Other than that, Thompson focused on retaining some role players and said goodbye to some homegrown talent like Casey Hayward and B.J. Raji, who won't be playing this season.

What's next?

» Get help up the middle: Green Bay badly needs inside linebackers and could use depth at defensive tackle in the draft with Raji on hiatus.

» Double down on Sitton? Could stalwart guard Josh Sitton be the rare Packer to get a third contract with the team? He is set to hit a contract year and is a candidate for an extension.

Chicago Bears

What's changed?

The Bears probably had the noisiest offseason in the division. That doesn't mean they are better than they were two months ago. General manager Ryan Pace and coach John Fox seem to be embracing a full rebuild of the Lovie Smith era. Gone are productive veterans like Matt Forte and Martellus Bennett. Former big ticket free-agent signings (Jermon Bushrod) and first-round picks (Shea McClellin) are also gone.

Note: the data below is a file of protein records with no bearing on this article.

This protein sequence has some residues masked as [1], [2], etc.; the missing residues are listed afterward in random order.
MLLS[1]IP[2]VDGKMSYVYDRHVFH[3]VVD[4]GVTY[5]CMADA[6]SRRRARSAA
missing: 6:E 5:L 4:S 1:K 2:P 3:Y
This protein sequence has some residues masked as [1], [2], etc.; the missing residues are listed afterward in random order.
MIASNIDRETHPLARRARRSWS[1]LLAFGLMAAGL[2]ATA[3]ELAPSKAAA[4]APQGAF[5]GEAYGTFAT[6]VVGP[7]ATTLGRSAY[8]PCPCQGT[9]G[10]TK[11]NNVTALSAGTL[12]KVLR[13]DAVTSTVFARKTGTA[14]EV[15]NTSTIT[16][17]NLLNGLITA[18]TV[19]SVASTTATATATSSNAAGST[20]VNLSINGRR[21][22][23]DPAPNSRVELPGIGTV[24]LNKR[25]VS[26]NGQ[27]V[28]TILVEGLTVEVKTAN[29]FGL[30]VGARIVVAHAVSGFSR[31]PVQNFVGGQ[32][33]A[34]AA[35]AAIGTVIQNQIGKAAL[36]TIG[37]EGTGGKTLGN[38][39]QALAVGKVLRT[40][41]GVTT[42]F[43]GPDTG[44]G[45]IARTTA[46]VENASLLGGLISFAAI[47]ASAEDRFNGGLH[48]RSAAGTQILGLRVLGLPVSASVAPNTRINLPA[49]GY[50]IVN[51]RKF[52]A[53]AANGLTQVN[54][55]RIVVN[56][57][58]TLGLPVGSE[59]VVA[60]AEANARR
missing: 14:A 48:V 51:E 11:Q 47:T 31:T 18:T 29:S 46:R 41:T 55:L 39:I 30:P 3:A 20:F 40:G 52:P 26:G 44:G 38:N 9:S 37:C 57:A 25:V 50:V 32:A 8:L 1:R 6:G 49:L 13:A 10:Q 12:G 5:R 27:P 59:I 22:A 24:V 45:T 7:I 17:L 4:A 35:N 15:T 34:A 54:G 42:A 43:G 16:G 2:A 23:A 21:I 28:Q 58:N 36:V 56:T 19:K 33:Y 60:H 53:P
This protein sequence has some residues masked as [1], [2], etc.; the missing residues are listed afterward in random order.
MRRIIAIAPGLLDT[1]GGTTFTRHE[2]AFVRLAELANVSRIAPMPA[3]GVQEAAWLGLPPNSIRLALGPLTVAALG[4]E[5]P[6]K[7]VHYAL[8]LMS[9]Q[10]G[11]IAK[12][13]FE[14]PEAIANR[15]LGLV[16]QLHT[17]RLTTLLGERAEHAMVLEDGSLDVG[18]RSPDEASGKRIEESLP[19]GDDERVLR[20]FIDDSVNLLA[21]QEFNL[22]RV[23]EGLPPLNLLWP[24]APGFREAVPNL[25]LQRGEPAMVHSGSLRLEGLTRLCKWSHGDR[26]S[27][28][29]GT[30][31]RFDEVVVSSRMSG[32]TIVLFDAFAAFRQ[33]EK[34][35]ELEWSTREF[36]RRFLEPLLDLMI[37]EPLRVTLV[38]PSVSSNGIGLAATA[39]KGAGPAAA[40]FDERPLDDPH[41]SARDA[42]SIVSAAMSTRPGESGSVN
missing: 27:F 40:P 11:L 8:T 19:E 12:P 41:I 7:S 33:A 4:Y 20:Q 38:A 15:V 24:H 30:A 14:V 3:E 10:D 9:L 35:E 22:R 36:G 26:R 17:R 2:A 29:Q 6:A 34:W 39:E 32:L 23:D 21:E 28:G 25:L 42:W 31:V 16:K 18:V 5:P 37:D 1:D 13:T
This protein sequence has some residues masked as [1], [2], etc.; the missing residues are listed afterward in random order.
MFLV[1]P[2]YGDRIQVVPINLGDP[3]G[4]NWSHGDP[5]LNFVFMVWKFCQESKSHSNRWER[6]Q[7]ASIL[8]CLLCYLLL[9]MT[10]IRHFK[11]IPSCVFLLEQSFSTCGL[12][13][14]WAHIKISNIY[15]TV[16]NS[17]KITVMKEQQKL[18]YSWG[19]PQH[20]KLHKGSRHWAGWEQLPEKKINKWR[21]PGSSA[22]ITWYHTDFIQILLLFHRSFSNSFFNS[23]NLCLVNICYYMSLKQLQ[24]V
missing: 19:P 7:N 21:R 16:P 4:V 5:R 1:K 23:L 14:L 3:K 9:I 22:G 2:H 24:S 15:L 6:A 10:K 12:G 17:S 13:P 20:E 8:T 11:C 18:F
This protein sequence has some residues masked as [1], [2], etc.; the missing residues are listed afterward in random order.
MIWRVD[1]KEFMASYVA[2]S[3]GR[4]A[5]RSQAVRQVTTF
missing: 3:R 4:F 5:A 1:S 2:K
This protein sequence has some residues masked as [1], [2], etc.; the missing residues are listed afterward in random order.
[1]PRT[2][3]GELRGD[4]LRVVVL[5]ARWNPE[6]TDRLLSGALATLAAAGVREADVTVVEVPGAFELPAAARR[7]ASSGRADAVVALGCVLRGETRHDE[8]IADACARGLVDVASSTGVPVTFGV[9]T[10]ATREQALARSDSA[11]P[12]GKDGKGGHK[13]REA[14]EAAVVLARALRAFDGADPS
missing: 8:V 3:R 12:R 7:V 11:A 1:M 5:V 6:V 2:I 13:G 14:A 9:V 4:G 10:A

But this is a team that knows it can't only build through the draft. There are too many holes to fill and the unofficial window to win in the NFL remains three seasons, so they know this group needs to turn it around by 2017. Linebackers Jerrell Freeman and Danny Trevathan should solve one weakness; Trevathan was one of our favorite moves of the offseason. Along with risky pickup Akiem Hicks, the Bears added veteran competence to a unit short on experience.

The biggest addition and subtraction of Chicago's offseason aren't on the list below. Moving Kyle Long back inside gives the Bears one of the most dominant guards in the league again. But the Bears lost offensive coordinator Adam Gase to Miami, which could result in Jay Cutler taking a step back.